The Future of Marketing Groups?

\"TrueCould True Value\’s new ownership model be a opportunity for independent distributors and their marketing groups?  Many have asked about the future of marketing groups.  While IMARK is a cooperative and according to Bill Weisberg a couple of years ago, AD will revert to a cooperative (with the essence of cooperatives being member-owned), perhaps there is another alternative that could give rise to a construction / industrial trades organization? An organization that could unite independents across channels and enable investments into strategies to rival alternative channels and potentially national chains?

Tomorrow\’s Marketing Group Model?

The model may have just been employed by a private equity firm.
True Value, the 4400 retailer buying / marketing group whose members reside in 58 countries, is selling a majority stake to Acon Investments.  Acon will own 70% of the companies, members will own 30%.
Some key elements from an article in the Chicago Tribune:

The agreement would give Acon Investments a 70 percent stake in a new True Value operating company, with the remaining 30 percent owned by the member retailers who currently own the cooperative. A portion of Acon’s investment would be used to return 70 percent of retailers’ invested capital, along with promissory notes and dividends, totaling about $229 million, to those retailers.

The concept of a co-op, which I’m very respectful of even though I’ve asked shareholders to move away from that, is that individuals came together as a group to do things they couldn’t do on their own,” said John Hartmann, president and CEO of True Value. “The unfortunate thing is it traps their investment, their equity, in the company.”

Current retailers who will retain a stake in the new True Value can use the returned funds to invest in their business or use as they see fit, something Hartmann thinks can “spawn incredible growth.

Day-to-day operations for current retailers will not change, and they will continue to have access to the True Value brand and services including merchandising and marketing support, he said.

The partnership also will let True Value broaden its brand’s reach by eliminating the requirement that anyone selling True Value products purchase stock.

“The company is now free to sell to anyone who wants to buy from us,” he said.

And here\’s an article in Hardware Retailing with additional information:

\”accelerate the company’s long-term business strategy and secure the future of the independent retailers it serves.

would return approximately $229 million to True Value’s current members who, upon close of the agreement, would receive 70 percent of their invested capital, 100 percent value of their promissory notes and their 2017 patronage dividends. True Value’s board has unanimously approved and recommended the transaction.

If the deal is approved, the remaining 30 percent equity in the co-op held by members would be transitioned into stock holdings in the newly created True Value Co., allowing members to share in the value the company plans to create in the partnership, company sources say. The majority shareholder in the new True Value Co. would then be ACON, which currently owns companies with more than $5 billion in total revenue.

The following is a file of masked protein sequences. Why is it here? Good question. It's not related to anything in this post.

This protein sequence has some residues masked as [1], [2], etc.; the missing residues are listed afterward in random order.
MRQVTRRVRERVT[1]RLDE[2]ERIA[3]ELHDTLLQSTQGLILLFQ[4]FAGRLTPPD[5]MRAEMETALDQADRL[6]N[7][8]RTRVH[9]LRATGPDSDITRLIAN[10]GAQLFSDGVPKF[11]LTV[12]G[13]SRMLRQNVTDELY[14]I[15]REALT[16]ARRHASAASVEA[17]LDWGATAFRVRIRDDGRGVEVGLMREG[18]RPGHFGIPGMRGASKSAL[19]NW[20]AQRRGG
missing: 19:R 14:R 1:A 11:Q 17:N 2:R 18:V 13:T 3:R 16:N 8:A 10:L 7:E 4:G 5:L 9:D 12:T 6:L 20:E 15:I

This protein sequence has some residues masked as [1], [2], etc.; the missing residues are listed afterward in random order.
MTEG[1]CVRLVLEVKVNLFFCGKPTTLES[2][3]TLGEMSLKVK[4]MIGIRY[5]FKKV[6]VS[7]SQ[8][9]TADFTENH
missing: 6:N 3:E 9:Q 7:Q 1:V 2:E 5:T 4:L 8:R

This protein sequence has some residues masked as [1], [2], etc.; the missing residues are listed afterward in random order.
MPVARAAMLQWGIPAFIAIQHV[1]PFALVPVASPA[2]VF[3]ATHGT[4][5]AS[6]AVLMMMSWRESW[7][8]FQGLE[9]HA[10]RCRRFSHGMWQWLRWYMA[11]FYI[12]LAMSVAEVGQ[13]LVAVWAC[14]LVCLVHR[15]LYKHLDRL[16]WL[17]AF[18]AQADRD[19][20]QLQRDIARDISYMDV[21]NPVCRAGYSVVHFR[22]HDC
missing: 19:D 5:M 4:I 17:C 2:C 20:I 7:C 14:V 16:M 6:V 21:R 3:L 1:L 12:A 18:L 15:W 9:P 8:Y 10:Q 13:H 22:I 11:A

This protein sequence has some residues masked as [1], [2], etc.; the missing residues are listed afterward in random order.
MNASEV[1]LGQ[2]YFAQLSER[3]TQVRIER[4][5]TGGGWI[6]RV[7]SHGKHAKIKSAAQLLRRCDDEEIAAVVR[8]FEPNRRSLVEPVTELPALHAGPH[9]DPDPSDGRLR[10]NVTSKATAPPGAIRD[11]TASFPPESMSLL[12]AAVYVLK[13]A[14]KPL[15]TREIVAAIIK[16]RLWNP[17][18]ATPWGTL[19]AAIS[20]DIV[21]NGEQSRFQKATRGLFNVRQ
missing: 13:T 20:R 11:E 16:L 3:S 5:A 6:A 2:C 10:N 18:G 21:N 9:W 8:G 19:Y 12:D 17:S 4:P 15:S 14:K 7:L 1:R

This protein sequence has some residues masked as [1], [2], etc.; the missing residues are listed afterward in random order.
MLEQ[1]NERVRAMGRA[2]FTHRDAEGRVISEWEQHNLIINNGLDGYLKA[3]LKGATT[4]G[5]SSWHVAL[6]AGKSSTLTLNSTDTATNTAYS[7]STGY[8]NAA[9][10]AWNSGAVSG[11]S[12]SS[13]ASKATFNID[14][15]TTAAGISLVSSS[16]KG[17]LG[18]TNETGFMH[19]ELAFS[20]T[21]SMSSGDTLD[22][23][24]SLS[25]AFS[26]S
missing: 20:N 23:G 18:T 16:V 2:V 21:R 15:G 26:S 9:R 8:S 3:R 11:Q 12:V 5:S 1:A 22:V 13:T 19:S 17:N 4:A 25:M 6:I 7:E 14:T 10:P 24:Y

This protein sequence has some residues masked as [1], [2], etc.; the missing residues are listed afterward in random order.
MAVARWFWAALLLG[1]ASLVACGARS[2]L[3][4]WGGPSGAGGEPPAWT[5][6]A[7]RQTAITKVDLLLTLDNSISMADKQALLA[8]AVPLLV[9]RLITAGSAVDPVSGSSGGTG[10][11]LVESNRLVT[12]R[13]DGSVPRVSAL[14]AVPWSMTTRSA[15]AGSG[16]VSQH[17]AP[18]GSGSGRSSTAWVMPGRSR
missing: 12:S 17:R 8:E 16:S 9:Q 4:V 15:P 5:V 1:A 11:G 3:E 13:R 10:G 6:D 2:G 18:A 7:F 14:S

new customers would have no investment requirements to do business with the distributor. Hartmann also pledged that the company would continue to offer access to the True Value brand, giving retailers a unique opportunity to benefit from a national brand without any additional ongoing investment beyond fees to participate in regional and local advertising packages.

And there are True Value members who sell to contractors of all types.
Intriguing model.

Potential Opportunities of a Diversified Marketing Group:
  • Could Acon, or someone similar, aggregate groups of marketing groups / coops from other industries?
  • Could they aggregate and then develop a construction / industrial supplies e-marketplace to rival Amazon Business, Grainger, Berkshire\’s proposed eSupply and others while offering local access and expertise?
  • Could electrical distributors who want to diversify their product offering for all, or only selected, customers purchase those items via True Value, thereby gaining access to products at some level of a discount. Perhaps an inexpensive way of testing a market or serving a customer\’s needs?
  • Could it enable a group\’s members to unless a one-time revenue stream while still participating in future benefits
And consider with True Value ...

Acon is gaining revenue streams funded by manufacturer rebates, retailer service fees (for specific activities) and sharing in the private label financial benefit.  Essentially secure revenue streams.
Would you consider joining True Value for access to non-electrical material?  Could you see this as a longer-term model?
It may be a far-fetched idea, but private equity firms are known for far-fetched ideas that frequently are profitable.

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1 thought on “The Future of Marketing Groups?”

  1. So Acon pays $229M (avg $52k per 4400 locations) and now owns $70% of the new company who’s primary current value is selling to True Value stores.
    They can increase profits by either operating more efficiently (lower costs) or increasing sales by selling to Fastener Supply, industrial supply distributors, Grainger, Anixter, etc..) which is likely their plan.
    True Value stores will continue to purchase the bulk of their products while Acon uses the True Value name to become a distributor to other distributors. Not unlike what Sears is attempting with the Craftsman name, only True Value prospects are better because Sears is dying.

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